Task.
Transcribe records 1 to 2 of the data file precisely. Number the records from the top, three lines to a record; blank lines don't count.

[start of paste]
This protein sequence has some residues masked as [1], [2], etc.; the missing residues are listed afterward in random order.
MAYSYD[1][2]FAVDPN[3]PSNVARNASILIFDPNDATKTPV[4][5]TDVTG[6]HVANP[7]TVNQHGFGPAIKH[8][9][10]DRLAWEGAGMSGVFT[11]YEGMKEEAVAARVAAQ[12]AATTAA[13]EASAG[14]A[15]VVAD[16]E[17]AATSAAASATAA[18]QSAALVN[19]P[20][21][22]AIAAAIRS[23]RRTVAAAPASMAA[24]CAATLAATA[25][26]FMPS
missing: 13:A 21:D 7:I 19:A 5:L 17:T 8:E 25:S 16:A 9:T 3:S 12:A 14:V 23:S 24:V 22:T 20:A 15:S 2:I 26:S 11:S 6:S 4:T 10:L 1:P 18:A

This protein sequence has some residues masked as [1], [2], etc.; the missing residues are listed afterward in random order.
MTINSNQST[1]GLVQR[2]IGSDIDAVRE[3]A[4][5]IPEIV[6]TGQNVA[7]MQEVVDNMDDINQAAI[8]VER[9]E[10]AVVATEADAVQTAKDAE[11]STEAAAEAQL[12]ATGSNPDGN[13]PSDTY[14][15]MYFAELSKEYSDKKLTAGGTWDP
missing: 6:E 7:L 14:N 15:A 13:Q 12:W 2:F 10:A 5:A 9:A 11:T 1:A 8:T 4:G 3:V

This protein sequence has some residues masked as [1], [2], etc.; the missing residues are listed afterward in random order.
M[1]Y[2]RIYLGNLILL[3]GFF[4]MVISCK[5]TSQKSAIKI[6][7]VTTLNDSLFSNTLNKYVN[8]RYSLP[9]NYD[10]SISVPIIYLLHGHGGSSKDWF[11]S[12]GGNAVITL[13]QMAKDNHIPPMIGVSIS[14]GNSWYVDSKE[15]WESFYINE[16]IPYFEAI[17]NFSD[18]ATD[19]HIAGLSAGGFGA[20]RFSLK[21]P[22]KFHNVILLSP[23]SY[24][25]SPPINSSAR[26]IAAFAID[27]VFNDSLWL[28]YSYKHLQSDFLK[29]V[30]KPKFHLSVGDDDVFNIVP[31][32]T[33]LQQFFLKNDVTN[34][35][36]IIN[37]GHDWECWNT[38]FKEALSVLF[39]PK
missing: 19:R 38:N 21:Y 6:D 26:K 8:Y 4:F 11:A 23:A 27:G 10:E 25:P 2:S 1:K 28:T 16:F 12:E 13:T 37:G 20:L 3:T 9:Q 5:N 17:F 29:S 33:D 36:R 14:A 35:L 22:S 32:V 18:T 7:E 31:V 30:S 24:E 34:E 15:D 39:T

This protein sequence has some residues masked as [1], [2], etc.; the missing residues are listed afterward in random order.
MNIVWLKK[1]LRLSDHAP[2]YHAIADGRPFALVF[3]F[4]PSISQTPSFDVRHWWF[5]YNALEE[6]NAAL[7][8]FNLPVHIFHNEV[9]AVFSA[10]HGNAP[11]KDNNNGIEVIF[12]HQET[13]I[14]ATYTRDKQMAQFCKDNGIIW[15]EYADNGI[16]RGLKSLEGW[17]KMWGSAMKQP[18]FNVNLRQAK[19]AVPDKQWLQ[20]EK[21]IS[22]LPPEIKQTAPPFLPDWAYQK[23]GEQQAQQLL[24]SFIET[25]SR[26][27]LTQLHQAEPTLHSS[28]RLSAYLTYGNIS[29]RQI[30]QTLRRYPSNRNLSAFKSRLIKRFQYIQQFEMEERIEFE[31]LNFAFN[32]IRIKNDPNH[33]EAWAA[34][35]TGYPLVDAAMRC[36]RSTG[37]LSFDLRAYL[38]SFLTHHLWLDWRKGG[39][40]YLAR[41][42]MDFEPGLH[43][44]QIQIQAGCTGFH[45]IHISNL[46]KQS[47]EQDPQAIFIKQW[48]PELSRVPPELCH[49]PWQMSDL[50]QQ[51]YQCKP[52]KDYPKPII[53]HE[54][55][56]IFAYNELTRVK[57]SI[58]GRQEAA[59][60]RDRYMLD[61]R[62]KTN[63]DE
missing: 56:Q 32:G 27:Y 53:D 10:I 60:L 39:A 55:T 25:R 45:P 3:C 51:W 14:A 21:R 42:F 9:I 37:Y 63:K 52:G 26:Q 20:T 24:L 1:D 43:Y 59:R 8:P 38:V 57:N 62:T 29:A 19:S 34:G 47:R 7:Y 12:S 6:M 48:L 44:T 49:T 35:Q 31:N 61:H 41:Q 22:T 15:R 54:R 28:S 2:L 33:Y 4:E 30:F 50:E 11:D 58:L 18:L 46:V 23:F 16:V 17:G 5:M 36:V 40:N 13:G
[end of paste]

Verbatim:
This protein sequence has some residues masked as [1], [2], etc.; the missing residues are listed afterward in random order.
MAYSYD[1][2]FAVDPN[3]PSNVARNASILIFDPNDATKTPV[4][5]TDVTG[6]HVANP[7]TVNQHGFGPAIKH[8][9][10]DRLAWEGAGMSGVFT[11]YEGMKEEAVAARVAAQ[12]AATTAA[13]EASAG[14]A[15]VVAD[16]E[17]AATSAAASATAA[18]QSAALVN[19]P[20][21][22]AIAAAIRS[23]RRTVAAAPASMAA[24]CAATLAATA[25][26]FMPS
missing: 13:A 21:D 7:I 19:A 5:L 17:T 8:E 25:S 16:A 9:T 3:S 12:A 14:V 23:S 24:V 22:T 20:A 15:S 2:I 26:S 11:S 6:S 4:T 10:L 1:P 18:A

This protein sequence has some residues masked as [1], [2], etc.; the missing residues are listed afterward in random order.
MTINSNQST[1]GLVQR[2]IGSDIDAVRE[3]A[4][5]IPEIV[6]TGQNVA[7]MQEVVDNMDDINQAAI[8]VER[9]E[10]AVVATEADAVQTAKDAE[11]STEAAAEAQL[12]ATGSNPDGN[13]PSDTY[14][15]MYFAELSKEYSDKKLTAGGTWDP
missing: 6:E 7:L 14:N 15:A 13:Q 12:W 2:F 10:A 5:A 9:A 11:T 1:A 8:T 4:G 3:V